The Google/Apple war appears to be in the arms race stage at the moment, with the Nexus One set to be unveiled today as the latest weapon in the Google arsenal. Apple, for its part, appears to be momentarily playing catch-up, with plans to acquire another mobile advertising company now that Google is in the process of snatching up AdMob.
Quattro Wireless is the advertising company in question, and while it is much smaller than AdMob, which is by far the industry heavyweight in the mobile space, it will allow Apple to stay in competition with Google in this increasingly lucrative market.
Apple is said to be paying around $275 million for Quattro Wireless, according to several sources speaking to Kara Swisher of BoomTown. That’s considerably less than the $750 million bid that won Google the AdMob acquisition. Quattro is still by far the smaller company, though it still caters to high-profile clients like the NFL, Ford and Disney.
Swisher claims the acquisition is a done deal at this point, and will be announced as soon as this afternoon. Even counting this and the AdMob acquisition, there are still many players in the booming mobile ad field, and Swisher expects many more similar deals to take place in the future between other major hardware and telecom companies and the advertising startups.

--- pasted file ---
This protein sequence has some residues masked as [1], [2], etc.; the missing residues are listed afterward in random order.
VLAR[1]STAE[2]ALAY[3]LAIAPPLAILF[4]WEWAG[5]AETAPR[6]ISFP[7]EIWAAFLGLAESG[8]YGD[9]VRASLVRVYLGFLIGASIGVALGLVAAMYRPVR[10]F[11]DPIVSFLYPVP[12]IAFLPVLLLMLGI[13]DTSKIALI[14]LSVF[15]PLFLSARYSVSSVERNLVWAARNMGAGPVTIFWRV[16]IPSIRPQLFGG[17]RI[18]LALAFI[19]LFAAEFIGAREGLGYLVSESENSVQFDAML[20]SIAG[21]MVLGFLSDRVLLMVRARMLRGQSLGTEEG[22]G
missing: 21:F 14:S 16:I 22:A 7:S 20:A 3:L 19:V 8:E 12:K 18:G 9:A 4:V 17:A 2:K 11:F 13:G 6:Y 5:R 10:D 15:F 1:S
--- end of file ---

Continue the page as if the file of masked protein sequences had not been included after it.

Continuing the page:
The acquisition will have an immediate impact on the smartphone economic ecosystem, since both companies are now set to become major players on the hardware, software and advertising side of Internet-connected mobile devices. But the real boon for consumers will come as the overall competition between Google and Apple continues to deepen.
As much potential as there is in a continued close working relationship between the two companies (the Maps alone should be the only example you ever need, though there are many more) for iPhone users, I still believe even more exists in a widening gap between the two tech industry stars.
The Nexus One is a great example. By all accounts, it will at the very least be the best Android device available, and best of all, it seems like it could bring in a new ultra-competitive pricing model that will shift the uneven balance of service contract power away from cell service providers and towards consumers. Contracts likely won’t go away, but telcos will have to offer much more significant incentives to get people to sign on, like truly unlimited plans.
Apple’s position at the top of the smartphone heap won’t be nearly as comfortable as before, and a position of discomfort is much more likely to breed innovation than the alternative, both in terms of hardware and sales strategy. So pull up a seat and watch the sparks fly. Can’t wait to see what new goodies are forged in the heat of battle.